“Gate started strongly with fourth in the scratch race and second in the tempo race but made a made a mistake to be the first rider out in the elimination race, which would normally spell the end to any overall hopes in the omnium.

“But Gate is no normal human, amassing a remarkable 71 in the points race, including 60 bonus points for lapping the field three times, claiming the overall honours by a single point.”

Gate and teammate Campbell Stewart also won gold in the men’s madison, and the Kiwis also took out gold in the women’s team pursuit (with Bryony Botha, Samantha Donnelly, Emily Shearman, and Nicole Shields) by catching the Irish team in the gold-medal race.

In other notable Down Under results:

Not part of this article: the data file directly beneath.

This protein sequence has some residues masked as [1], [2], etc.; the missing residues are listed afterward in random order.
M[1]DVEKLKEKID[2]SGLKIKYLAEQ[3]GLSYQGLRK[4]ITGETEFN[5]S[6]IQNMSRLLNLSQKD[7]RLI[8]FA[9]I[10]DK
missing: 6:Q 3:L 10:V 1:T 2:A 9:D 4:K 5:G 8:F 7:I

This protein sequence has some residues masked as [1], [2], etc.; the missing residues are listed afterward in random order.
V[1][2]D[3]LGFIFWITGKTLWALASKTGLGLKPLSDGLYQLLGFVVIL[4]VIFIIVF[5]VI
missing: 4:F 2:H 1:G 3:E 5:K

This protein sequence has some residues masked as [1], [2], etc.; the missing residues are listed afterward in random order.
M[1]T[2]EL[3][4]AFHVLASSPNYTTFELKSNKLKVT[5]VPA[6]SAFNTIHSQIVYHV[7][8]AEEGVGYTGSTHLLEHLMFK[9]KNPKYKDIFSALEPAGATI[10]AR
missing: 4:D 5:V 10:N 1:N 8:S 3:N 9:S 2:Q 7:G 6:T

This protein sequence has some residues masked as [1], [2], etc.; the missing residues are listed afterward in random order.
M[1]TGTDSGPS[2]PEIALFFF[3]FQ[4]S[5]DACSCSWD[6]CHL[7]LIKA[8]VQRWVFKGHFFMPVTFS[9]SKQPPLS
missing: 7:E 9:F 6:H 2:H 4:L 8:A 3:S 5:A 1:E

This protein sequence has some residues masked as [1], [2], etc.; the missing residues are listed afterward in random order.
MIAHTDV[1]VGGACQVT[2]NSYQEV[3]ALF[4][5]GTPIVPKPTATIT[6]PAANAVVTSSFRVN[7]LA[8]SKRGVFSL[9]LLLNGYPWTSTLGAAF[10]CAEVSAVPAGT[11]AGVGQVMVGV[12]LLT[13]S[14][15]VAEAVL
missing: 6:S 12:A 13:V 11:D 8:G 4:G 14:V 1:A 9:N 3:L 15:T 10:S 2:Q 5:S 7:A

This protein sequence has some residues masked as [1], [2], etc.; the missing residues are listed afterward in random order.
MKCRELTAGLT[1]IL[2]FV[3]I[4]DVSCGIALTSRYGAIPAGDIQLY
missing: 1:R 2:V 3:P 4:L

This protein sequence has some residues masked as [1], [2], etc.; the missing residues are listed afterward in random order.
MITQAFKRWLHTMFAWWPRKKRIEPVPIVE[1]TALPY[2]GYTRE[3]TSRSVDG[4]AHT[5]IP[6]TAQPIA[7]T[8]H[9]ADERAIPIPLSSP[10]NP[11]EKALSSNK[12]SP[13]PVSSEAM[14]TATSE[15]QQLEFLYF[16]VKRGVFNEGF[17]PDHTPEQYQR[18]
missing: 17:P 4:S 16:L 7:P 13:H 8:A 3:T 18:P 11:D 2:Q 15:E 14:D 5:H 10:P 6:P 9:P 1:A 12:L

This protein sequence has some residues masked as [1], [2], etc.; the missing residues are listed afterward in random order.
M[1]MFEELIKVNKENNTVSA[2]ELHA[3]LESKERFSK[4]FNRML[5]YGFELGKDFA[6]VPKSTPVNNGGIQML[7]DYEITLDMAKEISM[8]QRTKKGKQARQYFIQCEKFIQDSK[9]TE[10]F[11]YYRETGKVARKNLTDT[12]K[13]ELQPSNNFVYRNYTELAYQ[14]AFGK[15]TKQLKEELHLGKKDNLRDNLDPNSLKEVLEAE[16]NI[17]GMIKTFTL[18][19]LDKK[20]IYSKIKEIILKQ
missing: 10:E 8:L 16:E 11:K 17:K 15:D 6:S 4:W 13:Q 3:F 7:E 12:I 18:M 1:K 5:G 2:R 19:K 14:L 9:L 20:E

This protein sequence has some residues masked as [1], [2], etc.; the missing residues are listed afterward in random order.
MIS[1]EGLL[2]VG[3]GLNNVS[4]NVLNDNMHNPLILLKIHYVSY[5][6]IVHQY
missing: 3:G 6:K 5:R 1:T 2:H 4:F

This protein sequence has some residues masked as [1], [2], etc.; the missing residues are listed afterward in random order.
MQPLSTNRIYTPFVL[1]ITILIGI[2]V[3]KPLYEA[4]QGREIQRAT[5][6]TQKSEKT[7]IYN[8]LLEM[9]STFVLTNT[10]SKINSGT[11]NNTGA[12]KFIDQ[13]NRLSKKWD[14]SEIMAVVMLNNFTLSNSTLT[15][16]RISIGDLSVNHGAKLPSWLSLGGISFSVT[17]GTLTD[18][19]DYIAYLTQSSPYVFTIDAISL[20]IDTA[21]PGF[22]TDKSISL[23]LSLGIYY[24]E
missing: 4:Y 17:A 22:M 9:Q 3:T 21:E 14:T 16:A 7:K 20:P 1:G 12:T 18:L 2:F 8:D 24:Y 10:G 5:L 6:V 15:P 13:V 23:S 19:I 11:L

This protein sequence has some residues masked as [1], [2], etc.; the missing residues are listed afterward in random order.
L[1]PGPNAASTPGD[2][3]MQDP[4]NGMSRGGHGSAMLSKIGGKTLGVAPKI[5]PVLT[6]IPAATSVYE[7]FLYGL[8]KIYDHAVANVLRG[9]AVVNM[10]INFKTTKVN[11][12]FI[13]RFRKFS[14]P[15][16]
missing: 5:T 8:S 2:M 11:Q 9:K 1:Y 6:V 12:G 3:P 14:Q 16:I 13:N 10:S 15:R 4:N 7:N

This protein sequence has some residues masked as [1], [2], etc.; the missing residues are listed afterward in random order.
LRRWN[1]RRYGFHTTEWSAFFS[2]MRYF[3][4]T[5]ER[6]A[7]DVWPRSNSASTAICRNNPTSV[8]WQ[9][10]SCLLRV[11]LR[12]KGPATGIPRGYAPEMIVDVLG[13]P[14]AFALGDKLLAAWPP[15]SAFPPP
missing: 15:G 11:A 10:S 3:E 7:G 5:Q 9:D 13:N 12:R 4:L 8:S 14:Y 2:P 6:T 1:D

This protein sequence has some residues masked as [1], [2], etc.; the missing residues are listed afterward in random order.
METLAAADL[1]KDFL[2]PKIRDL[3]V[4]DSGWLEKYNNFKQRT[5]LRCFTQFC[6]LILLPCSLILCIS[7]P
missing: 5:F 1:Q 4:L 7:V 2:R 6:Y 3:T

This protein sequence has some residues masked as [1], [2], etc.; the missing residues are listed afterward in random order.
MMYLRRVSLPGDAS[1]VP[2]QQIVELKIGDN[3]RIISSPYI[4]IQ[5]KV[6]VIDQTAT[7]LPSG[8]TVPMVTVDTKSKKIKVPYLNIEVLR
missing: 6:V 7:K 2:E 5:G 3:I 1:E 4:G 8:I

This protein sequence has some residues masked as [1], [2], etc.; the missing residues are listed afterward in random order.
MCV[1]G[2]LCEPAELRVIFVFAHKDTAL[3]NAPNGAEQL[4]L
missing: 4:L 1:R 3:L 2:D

The final round of the Track Nations Cup will be held in Milton, Canada from April 12-14. The major goal, though, is coming up later in the season: a little event called the Paris Olympics.

⌚ Jack Bauer’s time is up ⌚

For a while now it’s looked like Kiwi veteran Jack Bauer’s time as a professional bike racer is over. His contract with Q36.5 wasn’t renewed for 2024, and he hasn’t raced since October 2023. This past week, we got official confirmation that the 38-year-old has indeed retired.

In a story on the Cycling New Zealand website, Bauer said that he’d hoped to race for one final season, but that it hadn’t quite worked out that way. He’s hoping to still be involved in the sport in some way.

“To be honest, with the sport growing back home and such incredible talent coming through, I was hoping to find a role with more of a Kiwi connection,” Bauer said. “Especially with the rise of Black Spoke over recent years, it seemed like there was momentum, and there would be options off the bike with young Kiwi athletes.

“I am open to any opportunities that might arise, but it was disappointing to see that Blake Spoke project come to an end.”